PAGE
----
California Gov. Jerry Brown on Thursday nominated U.S. Rep. Xavier Becerra as state attorney general to succeed newly elected U.S. Sen. Kamala Harris, ending speculation about whether he would appoint a caretaker or an ambitious Democrat for the second-highest statewide office.
Becerra, 58, a rising star in the party, served as a high-profile Latino surrogate for Democratic presidential nominee Hillary Clinton this year. He was widely discussed as a potential cabinet appointee if Clinton won.
But with the election of Donald Trump as president and the Republicans' hold on both houses of Congress, his 24-year tenure in the House proved less appealing. In the attorney general's position, Becerra could serve through 2018 then seek another eight years after that.
Becerra, if confirmed by the state Legislature, would be California's leading advocate in any legal clashes with the Trump administration. A champion of immigration rights, Becerra's appointment was seen as a signal to the incoming federal administration that California intends to staunchly defend its liberal-leaning policies.
On a call with reporters, Becerra said the state is far ahead in several policy areas. He listed as his priorities defending clean energy, protecting the state's interests under the Affordable Care Act, and preserving California's liberal approach to criminal justice reform.
"We have policies in place that probably won’t pass at the federal level for another 5, 10, 15, 20 years," he said.
Asked how he would approach conflicts between California and the Trump administration, Becerra said: "We know the true value of diversity and we fight for what we believe in."
Becerra's nomination, subject to confirmation by the state Assembly and Senate, both controlled by Democrats, will be officially submitted after Harris resigns.
"I think Congressman Becerra will receive the support of a lot of folks," said state Assembly Speaker Anthony Rendon. "We’re familiar with him and his work...I think a lot of us are comfortable with his progressive values.”
The congressman's decision to leave the U.S. House and return to California makes political sense given the Republicans' dominance in the Capitol, one political expert observed.
"Washington, D.C., is now red territory. So if he wants to have an impact on policy, California's the place to do it," said Thad Kousser, Political Science Department chair at the University of California, San Diego.
In announcing the nomination, the governor noted Becerra's service in the Congress, state Legislature and attorney general's office, where he served as a deputy. "I'm confident he will be a champion for all Californians and help our state aggressively combat climate change," Brown said in a statement.
Becerra told reporters that his nomination to be California's attorney general came together quickly.
"I was not expecting to make this call — neither today, and certainly not a week ago — but I'm glad I'm making it. And it's one of those situations where now I have a chance to make it worth everyone's while," Becerra said.
Becerra talked about his record in Congress, remarking that he was one of 67 members of the House who voted against the Defense Of Marriage Act. He also noted that he voted against the war in Iraq and in favor of the Affordable Care Act.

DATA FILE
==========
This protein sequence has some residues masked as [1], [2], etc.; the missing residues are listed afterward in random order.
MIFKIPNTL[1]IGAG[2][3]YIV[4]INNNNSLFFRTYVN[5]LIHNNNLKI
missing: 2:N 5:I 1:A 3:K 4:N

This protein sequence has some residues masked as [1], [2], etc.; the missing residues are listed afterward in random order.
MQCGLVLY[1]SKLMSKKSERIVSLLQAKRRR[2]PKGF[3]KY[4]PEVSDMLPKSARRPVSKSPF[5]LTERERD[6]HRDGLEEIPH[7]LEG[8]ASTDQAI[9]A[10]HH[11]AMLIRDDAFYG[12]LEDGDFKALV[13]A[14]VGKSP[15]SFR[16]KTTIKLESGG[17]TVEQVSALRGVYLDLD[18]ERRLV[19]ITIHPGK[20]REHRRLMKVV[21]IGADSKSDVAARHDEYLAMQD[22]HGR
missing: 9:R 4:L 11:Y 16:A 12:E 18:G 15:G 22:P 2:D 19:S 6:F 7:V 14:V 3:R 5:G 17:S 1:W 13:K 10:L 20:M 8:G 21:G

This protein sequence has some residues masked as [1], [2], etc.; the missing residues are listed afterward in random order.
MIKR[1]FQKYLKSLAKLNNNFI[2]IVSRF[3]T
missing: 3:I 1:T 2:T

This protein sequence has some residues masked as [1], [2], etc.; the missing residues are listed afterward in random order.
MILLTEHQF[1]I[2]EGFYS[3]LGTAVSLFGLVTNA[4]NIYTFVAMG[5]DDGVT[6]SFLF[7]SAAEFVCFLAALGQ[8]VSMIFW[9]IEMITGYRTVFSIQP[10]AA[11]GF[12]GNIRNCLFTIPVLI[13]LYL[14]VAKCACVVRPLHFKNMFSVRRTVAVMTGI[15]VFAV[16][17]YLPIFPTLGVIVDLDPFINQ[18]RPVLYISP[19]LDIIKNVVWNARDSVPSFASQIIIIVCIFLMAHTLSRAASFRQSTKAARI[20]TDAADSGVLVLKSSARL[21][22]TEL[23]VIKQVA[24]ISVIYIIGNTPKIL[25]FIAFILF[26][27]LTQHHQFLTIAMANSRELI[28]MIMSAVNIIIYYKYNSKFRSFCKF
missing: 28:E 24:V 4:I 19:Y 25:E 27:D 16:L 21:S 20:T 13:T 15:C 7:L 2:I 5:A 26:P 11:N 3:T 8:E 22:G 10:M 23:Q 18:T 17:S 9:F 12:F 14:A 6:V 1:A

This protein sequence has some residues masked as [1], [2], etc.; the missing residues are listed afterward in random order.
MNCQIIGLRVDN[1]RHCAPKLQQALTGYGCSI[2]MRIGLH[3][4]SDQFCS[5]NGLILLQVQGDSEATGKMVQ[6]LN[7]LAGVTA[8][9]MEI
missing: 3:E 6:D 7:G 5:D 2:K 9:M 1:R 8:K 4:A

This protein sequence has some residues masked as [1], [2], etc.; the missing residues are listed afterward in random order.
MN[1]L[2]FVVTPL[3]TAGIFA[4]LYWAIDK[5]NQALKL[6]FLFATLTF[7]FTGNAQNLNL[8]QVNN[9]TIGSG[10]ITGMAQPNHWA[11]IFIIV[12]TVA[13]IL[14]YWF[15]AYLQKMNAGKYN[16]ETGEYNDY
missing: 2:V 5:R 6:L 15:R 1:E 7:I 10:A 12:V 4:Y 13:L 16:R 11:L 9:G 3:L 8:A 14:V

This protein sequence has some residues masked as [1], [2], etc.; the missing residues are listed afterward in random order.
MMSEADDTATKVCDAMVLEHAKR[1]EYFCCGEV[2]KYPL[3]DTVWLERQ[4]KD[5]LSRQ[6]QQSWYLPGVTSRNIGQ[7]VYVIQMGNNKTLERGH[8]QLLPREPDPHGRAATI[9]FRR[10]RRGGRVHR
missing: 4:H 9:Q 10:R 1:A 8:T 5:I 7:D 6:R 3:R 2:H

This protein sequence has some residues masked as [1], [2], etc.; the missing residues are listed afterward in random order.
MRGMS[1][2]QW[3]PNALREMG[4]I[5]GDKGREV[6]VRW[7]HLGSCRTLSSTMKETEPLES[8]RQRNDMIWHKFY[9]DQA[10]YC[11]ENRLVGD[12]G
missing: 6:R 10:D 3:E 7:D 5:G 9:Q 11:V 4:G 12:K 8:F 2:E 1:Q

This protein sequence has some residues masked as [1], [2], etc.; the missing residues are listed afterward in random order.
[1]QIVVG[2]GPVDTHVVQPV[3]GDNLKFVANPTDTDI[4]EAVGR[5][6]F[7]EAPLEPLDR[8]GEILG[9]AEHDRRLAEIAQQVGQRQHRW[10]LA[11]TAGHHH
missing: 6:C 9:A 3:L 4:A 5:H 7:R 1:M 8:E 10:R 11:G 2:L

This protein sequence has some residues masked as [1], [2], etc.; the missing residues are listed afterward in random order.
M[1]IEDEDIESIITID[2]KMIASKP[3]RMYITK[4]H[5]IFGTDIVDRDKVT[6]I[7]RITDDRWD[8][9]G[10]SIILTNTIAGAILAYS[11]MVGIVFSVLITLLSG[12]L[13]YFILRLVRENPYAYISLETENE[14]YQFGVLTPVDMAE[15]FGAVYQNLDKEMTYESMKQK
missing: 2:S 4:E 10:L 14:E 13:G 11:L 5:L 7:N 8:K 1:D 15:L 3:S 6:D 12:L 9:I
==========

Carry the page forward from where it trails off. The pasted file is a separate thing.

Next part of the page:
Becerra said in a statement that Brown had presented him with an opportunity he could not refuse.
"As a former deputy attorney general, I relished the chance to be our state's chief law enforcement officer to protect consumers, advance criminal justice reform and, of course, keep our families safe," Becerra said.
He chairs the House Democratic Caucus and is the highest ranking Latino in Congress, where he has served since 1992. Brown's announcement noted that Becerra was the first in his family to graduate from college, obtaining both bachelor of arts and law degrees from Stanford University.
Kousser noted that going to battle in the courtroom with the Trump administration over climate change and immigration will raise his profile both in California and nationally, which would help him if he wants to run for governor in 2018 or to replace Democrat Sen. Dianne Feinstein when she decides to retire.
When asked if he would run for Feinstein's seat were she to step down, Becerra declined to answer, telling a reporter to ask him again later.
The nomination also gives him a leg up against other rising Latino officials seeking higher office, including state Senate President Pro Tem Kevin de Leon and former Los Angeles Mayor Antonio Villaraigosa.
Becerra's replacement representing his solidly Democratic district in Los Angeles would be picked in a special election. His expected departure immediately set off speculation about who would run to succeed him. Former Assembly Speaker John Perez quickly announced he would seek the seat representing the district that includes downtown, Boyle Heights, Chinatown and Highland Park.
Michael Rushford, president of the conservative Criminal Justice Legal Foundation, doesn't expect major changes in criminal justice policy with Becerra heading the state Department of Justice.
"The governor has done a lot of things with regards to criminal justice policy that I suspect he wants to have kept in place," Rushford said. "So I would be surprised if you were going to get an attorney general who was going to look at his policies unfavorably."
Becerra's experience as a deputy attorney general serving for three years before he began his political career in 1990 should help ensure a smooth transition, said Steve Wagstaffe, San Mateo County's top prosecutor and president of the California District Attorneys Association.
"I look forward to meeting him soon and establishing a relationship with him and the district attorneys," Wagstaffe said in a statement.
Clarification: An earlier version of this post neglected to note that Becerra will need to be confirmed by the state House and Senate. This story has been updated.